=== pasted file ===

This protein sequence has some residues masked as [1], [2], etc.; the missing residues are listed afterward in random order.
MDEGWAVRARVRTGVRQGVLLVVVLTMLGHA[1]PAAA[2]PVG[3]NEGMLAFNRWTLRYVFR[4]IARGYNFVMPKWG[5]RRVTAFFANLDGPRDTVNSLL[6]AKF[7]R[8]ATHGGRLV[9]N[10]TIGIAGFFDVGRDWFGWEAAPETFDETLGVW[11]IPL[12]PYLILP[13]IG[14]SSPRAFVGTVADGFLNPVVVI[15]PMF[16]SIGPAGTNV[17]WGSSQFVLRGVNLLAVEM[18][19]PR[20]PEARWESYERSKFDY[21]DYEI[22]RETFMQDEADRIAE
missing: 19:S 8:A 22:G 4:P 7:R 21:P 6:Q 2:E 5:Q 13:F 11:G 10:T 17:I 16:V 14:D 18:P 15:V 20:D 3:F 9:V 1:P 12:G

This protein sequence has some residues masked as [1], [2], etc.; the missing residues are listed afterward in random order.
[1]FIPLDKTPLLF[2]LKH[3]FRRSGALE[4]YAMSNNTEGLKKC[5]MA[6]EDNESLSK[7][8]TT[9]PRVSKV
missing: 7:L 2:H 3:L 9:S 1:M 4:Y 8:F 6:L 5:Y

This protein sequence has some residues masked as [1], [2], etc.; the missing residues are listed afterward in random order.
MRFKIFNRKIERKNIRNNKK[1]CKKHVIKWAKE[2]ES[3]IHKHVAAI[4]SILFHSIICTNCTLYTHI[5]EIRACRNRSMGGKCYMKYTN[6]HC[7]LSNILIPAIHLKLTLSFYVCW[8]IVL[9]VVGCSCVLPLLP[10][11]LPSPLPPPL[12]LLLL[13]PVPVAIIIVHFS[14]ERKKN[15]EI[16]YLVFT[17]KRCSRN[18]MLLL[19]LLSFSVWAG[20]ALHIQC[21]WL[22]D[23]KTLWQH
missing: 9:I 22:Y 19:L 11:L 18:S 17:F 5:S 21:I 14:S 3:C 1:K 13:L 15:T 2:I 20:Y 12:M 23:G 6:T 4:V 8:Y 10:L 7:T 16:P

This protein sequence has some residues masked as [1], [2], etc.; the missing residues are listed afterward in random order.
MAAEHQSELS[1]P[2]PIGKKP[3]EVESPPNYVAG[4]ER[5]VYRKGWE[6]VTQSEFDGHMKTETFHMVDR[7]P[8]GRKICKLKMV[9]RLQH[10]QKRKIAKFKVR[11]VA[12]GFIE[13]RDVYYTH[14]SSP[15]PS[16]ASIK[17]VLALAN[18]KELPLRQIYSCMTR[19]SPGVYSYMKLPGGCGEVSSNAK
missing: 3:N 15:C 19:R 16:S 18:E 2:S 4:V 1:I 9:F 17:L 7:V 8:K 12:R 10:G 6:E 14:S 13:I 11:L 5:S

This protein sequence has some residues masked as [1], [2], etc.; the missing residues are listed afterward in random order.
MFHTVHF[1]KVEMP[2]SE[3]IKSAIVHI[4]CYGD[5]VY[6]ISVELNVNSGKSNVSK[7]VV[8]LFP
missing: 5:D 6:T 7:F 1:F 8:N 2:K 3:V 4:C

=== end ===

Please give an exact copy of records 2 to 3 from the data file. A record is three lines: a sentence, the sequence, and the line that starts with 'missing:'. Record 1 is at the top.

This protein sequence has some residues masked as [1], [2], etc.; the missing residues are listed afterward in random order.
[1]FIPLDKTPLLF[2]LKH[3]FRRSGALE[4]YAMSNNTEGLKKC[5]MA[6]EDNESLSK[7][8]TT[9]PRVSKV
missing: 7:L 2:H 3:L 9:S 1:M 4:Y 8:F 6:L 5:Y

This protein sequence has some residues masked as [1], [2], etc.; the missing residues are listed afterward in random order.
MRFKIFNRKIERKNIRNNKK[1]CKKHVIKWAKE[2]ES[3]IHKHVAAI[4]SILFHSIICTNCTLYTHI[5]EIRACRNRSMGGKCYMKYTN[6]HC[7]LSNILIPAIHLKLTLSFYVCW[8]IVL[9]VVGCSCVLPLLP[10][11]LPSPLPPPL[12]LLLL[13]PVPVAIIIVHFS[14]ERKKN[15]EI[16]YLVFT[17]KRCSRN[18]MLLL[19]LLSFSVWAG[20]ALHIQC[21]WL[22]D[23]KTLWQH
missing: 9:I 22:Y 19:L 11:L 18:S 17:F 5:S 21:I 14:S 3:C 1:K 13:L 15:T 2:I 20:Y 12:M 23:G 6:T 4:V 8:Y 10:L 7:T 16:P